- The Washington Times - Tuesday, January 9, 2007


Apple Computer CEO Steve Jobs yesterday made the company’s long-awaited jump into the mobile-phone business and renamed the company to just “Apple Inc.,” reflecting its increasing focus on consumer electronics.

The IPhone, which starts at $499, is controlled by touch, plays music, surfs the Internet and runs the Macintosh computer operating system. Mr. Jobs said it will “reinvent” the telecommunications sector and “leapfrog” over the current generation of hard-to-use smart phones.

“Every once in a while a revolutionary product comes along that changes everything,” he said during his keynote address at the annual Macworld Conference and Expo. “It’s very fortunate if you can work on just one of these in your career. … Apple’s been very fortunate in that it’s introduced a few of these.”

He said the name change reflects that Apple has matured from a computer manufacturer to a full-fledged consumer electronics company.

“I didn’t sleep a wink last night,” he said. “I was so excited.”

During his speech, Mr. Jobs also introduced a TV-set-top box that allows people to send video from their computers and announced that the number of songs sold on its ITunes Music Store has topped 2 billion.

Apple shares jumped more than 8 percent on the announcements, rising $7.10 to close at $92.57 on the Nasdaq Stock Market. Shares of rival smart-phone makers plunged. Treo-maker Palm dropped 5.7 percent, BlackBerry’s Research In Motion Ltd. lost 7.9 percent and Motorola Inc. shed 1.8 percent.

Mr. Jobs demonstrated the IPhone’s music capabilities by playing “Lovely Rita,” from the Beatles’ “Sergeant Pepper’s Lonely Hearts Club Band,” as the album’s psychedelic album art graced a wide-screen monitor.

IPhone uses a patented touch-screen technology Apple is calling “multitouch.”

“We’re going to use a pointing device that we’re all born with,” Mr. Jobs said. “It works like magic. …It’s far more accurate than any touch display ever shipped. It ignores unintended touches. It’s supersmart.”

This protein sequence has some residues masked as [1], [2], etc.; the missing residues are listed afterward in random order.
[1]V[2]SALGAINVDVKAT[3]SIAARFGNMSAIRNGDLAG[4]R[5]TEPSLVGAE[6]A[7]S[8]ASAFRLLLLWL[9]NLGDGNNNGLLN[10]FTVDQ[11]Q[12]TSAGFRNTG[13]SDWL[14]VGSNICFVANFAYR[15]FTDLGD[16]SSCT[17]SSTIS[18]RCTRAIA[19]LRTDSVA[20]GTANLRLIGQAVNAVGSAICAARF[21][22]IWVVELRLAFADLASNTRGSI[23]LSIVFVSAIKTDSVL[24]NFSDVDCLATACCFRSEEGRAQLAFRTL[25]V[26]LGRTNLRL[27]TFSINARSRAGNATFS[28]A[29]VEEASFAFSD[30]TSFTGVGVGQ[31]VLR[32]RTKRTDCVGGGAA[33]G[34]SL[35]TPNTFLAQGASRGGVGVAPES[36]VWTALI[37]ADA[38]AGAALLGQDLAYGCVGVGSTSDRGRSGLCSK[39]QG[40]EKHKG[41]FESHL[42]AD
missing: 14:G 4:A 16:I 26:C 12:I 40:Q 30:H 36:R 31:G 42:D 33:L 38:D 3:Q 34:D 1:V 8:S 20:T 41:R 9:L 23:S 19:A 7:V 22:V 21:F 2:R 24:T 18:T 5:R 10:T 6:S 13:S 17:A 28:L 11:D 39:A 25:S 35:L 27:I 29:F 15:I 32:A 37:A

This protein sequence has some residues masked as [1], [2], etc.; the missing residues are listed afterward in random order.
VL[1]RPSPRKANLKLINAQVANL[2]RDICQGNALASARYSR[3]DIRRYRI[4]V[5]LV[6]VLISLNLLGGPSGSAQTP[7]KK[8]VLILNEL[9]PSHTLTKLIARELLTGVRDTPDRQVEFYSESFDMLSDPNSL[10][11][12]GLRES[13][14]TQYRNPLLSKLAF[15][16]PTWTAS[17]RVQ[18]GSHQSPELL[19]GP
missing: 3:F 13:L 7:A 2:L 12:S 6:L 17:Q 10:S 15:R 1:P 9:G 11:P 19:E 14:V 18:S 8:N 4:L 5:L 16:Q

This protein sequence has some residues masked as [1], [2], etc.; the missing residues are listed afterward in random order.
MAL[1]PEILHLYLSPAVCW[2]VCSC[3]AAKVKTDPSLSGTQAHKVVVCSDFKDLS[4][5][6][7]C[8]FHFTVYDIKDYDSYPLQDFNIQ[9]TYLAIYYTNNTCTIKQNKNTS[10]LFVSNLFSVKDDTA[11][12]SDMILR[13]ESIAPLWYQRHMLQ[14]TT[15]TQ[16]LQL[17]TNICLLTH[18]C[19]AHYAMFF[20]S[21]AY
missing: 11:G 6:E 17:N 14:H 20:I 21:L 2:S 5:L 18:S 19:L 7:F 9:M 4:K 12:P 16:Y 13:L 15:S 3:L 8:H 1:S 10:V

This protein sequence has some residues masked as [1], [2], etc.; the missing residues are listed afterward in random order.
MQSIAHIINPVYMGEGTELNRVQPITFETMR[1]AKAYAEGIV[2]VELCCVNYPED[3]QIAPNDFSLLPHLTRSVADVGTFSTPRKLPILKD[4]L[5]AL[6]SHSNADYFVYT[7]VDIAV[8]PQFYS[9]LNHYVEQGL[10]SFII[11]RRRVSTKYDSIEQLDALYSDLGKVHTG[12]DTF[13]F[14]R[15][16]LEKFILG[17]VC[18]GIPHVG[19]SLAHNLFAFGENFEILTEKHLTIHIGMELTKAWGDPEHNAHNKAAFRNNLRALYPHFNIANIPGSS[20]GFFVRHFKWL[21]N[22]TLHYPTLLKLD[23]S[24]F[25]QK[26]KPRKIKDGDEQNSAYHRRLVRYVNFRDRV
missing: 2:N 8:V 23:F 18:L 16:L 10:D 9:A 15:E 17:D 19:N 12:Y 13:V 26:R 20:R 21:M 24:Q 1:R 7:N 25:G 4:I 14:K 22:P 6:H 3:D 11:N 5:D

The phone automatically synchronizes your media — movies, music, photos — through Apple’s ITunes Music Store. The device also synchronizes e-mail content, Web bookmarks and nearly any type of digital content stored on your computer.

“It’s just like an IPod,” Mr. Jobs said, “charge and sync.”

The phones, which will operate exclusively on AT&T; Inc.’s Cingular wireless network, will start shipping in June. A four-gigabyte model will cost $499, while an eight-gigabyte IPhone will be $599, Mr. Jobs said.

IPhone is less than a half-inch thin — less than almost any phone on the market today. It comes with a two-megapixel digital camera built into the back, as well as a slot for headphones and a SIM card that stores information.

In a demonstration yesterday, Mr. Jobs slid his finger across the display to reveal a home screen and then scrolled through a list of songs.

To make a call, users can tap out the number on an on-screen keypad or scroll through their contacts and dial with a single touch.

Apple is also introducing what it calls “visual voice mail,” so users can jump to the most important messages rather than have to listen to all of them in order.

The phone supports Wi-Fi and Bluetooth wireless technology and can detect location from Global Positioning System satellites. It also can send and display e-mail and text messages. Apple is partnering with Yahoo Inc. on Web-based e-mail and Google Inc. on maps.

With a few finger taps, Mr. Jobs demonstrated how to pull up a Google Maps site and find the closest Starbucks to the Moscone Center, where the convention has been held. He then prank-called the cafe and ordered 4,000 lattes to go before quickly hanging up.

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